John Leon Plumes, Plaintiff-appellant, v. United States of America, Defendant-appellee, 29 F.3d 633 (9th Cir. 1994)Annotate this Case
Before: HUG, D.W. NELSON, and FERNANDEZ, Circuit Judges.
John Leon Plumes, a federal prisoner, appeals pro se the denial of his motion to vacate, set aside, or correct his sentence. Plumes alleges improper indictment, involuntary waiver of speedy trial rights, and ineffective assistance of counsel. He also asserts a right to an evidentiary hearing. We have jurisdiction under 28 U.S.C. § 1291 and affirm.
We review de novo the denial of a 28 U.S.C. § 2255 motion. Grady v. United States, 929 F.2d 468, 470 (9th Cir. 1991).
Plumes was convicted of three bank robberies and a related firearm charge. On direct appeal, Plumes' attorney challenged, among other issues, the admissibility of flight evidence. Plumes filed pro se supplemental briefs, alleging, in part, improperly amended indictments, involuntary waiver of his rights under the Speedy Trial Act, vindictive prosecution, and ineffective assistance of counsel. These claims arose from Plumes' waiver of his statutory speedy trial rights on the firearm charge. We rejected the claims on the merits and affirmed. United States v. Plumes, No. 89-30014 (9th Cir. July 23, 1990).
We may refuse to entertain a section 2255 motion based on claims of error which we previously rejected on the merits in a direct appeal. United States v. Polizzi, 550 F.2d 1133, 1135 (9th Cir. 1976). We may re-determine the merits if the law has changed or if necessary to serve the ends of justice. Id. To determine whether the petitioner has raised the same ground or a new claim, we examine the "basic thrust or gravamen" of the claim. Molina v. Rison, 886 F.2d 1124, 1128 (9th Cir. 1989). Merely raising a new argument in support of a claim or changing the factual basis of the claim is insufficient. Id.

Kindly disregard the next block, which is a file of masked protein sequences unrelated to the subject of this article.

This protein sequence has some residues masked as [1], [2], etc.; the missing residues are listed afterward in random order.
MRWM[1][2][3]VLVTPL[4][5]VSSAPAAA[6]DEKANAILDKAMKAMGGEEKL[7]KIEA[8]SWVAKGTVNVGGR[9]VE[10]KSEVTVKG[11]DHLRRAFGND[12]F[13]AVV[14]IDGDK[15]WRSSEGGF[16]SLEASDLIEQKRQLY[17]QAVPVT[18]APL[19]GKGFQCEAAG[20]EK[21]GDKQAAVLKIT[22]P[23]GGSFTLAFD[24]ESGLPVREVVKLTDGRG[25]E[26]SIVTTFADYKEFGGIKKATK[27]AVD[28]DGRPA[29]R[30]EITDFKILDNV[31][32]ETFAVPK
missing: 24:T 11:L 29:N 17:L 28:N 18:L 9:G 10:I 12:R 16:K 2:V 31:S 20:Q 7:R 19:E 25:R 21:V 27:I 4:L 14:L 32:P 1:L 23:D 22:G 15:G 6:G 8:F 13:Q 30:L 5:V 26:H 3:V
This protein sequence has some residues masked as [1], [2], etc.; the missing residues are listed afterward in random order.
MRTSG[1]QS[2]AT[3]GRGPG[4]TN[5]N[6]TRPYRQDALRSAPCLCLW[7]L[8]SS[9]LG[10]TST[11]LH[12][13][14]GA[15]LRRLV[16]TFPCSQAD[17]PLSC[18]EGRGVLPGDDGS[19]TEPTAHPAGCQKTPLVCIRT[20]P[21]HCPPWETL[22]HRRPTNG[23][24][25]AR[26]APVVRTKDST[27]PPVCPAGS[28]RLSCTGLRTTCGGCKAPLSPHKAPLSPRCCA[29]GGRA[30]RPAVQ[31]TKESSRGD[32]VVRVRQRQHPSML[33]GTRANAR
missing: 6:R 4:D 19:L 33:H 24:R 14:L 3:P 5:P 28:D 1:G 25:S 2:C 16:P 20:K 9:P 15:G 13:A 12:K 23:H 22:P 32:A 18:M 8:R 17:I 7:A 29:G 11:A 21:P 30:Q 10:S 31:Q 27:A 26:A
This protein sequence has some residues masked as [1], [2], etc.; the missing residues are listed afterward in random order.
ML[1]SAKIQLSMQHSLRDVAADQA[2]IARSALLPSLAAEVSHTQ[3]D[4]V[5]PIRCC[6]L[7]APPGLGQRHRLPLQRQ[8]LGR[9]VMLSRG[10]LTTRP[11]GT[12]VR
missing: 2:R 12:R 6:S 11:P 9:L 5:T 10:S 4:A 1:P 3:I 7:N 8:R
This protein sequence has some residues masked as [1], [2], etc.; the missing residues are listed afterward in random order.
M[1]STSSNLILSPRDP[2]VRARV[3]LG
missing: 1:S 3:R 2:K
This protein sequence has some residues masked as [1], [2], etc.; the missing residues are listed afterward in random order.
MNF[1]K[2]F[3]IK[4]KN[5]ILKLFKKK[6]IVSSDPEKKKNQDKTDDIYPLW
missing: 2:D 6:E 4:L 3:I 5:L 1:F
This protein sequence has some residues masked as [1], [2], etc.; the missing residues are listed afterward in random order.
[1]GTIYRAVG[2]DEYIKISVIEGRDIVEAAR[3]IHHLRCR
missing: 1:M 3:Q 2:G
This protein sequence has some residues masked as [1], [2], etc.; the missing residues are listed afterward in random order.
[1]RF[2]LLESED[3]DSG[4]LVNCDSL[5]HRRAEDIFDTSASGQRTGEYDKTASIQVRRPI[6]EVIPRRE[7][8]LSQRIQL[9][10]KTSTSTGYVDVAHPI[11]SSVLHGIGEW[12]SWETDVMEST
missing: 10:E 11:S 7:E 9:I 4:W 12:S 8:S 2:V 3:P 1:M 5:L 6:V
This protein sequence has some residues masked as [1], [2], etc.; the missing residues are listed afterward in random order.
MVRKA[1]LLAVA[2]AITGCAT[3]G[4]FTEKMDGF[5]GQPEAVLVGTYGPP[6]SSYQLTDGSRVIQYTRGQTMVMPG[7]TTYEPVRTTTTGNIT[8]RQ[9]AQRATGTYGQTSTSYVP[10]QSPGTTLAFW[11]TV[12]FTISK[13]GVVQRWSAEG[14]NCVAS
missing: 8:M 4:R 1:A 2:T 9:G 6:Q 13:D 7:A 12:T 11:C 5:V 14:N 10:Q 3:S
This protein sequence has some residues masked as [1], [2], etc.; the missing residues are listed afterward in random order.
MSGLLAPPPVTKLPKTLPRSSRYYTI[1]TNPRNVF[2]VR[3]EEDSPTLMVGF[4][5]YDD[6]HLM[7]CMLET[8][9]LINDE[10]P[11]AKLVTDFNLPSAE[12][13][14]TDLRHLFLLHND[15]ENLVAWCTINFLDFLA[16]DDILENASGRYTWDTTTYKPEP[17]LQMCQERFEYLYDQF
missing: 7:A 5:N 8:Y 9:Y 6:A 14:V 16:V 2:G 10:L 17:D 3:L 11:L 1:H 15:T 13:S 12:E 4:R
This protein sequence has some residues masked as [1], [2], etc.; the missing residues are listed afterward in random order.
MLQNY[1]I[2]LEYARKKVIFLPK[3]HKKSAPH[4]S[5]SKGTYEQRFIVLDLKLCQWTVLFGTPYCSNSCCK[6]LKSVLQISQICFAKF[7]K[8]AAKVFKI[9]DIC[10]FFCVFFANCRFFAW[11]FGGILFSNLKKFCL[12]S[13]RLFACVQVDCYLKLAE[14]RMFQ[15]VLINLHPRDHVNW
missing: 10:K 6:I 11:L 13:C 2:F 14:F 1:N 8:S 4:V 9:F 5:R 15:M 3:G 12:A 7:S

Plumes' improper indictment claim is based on his assertion that he was indicted in March 1988 on three counts and again in April 1988 on four counts. This claim was raised on direct appeal and rejected because the record did not support it. We perceive no basis on which to deviate from the general rule against relitigation. To some extent, Plumes alters the factual premise of the claim, for example, by asserting that his attorney was surprised by the firearm charge as evidenced by pretrial motions that do not mention the fourth count. Despite the variation, the legal claim is the same as that disposed of on direct appeal. See Molina, 886 F.2d at 1128 (same legal claim even if based on different factual premises). The ends of justice do not warrant re-examining the claim, particularly in light of the district court's in camera examination of the grand jury materials. See Polizzi, 550 F.2d at 1135.
Plumes' claim that his waiver of the Speedy Trial preparation period was invalid is based on interrelated assertions of prosecutorial misconduct and ineffective assistance of counsel. The prosecutor allegedly coerced the waiver by threatening to reindict him on escape--even though the prosecutor had dismissed the escape charge and introduced evidence of Plumes' flight to show consciousness of guilt. The prosecutor's actions allegedly amounted to prosecutorial vindictiveness by punishing Plumes for exercising his statutory right. Plumes' attorney allegedly rendered ineffective assistance of counsel by giving inadequate advice about the advantages and disadvantages of the waiver. As we held on direct appeal, no prejudice flowed from the waiver. Thus we do not reconsider these claims. See id.
We discern no error in the district court's denial of the motion without conducting an evidentiary hearing. See Watts v. United States, 841 F.2d 275, 277 (9th Cir. 1988) (per curiam).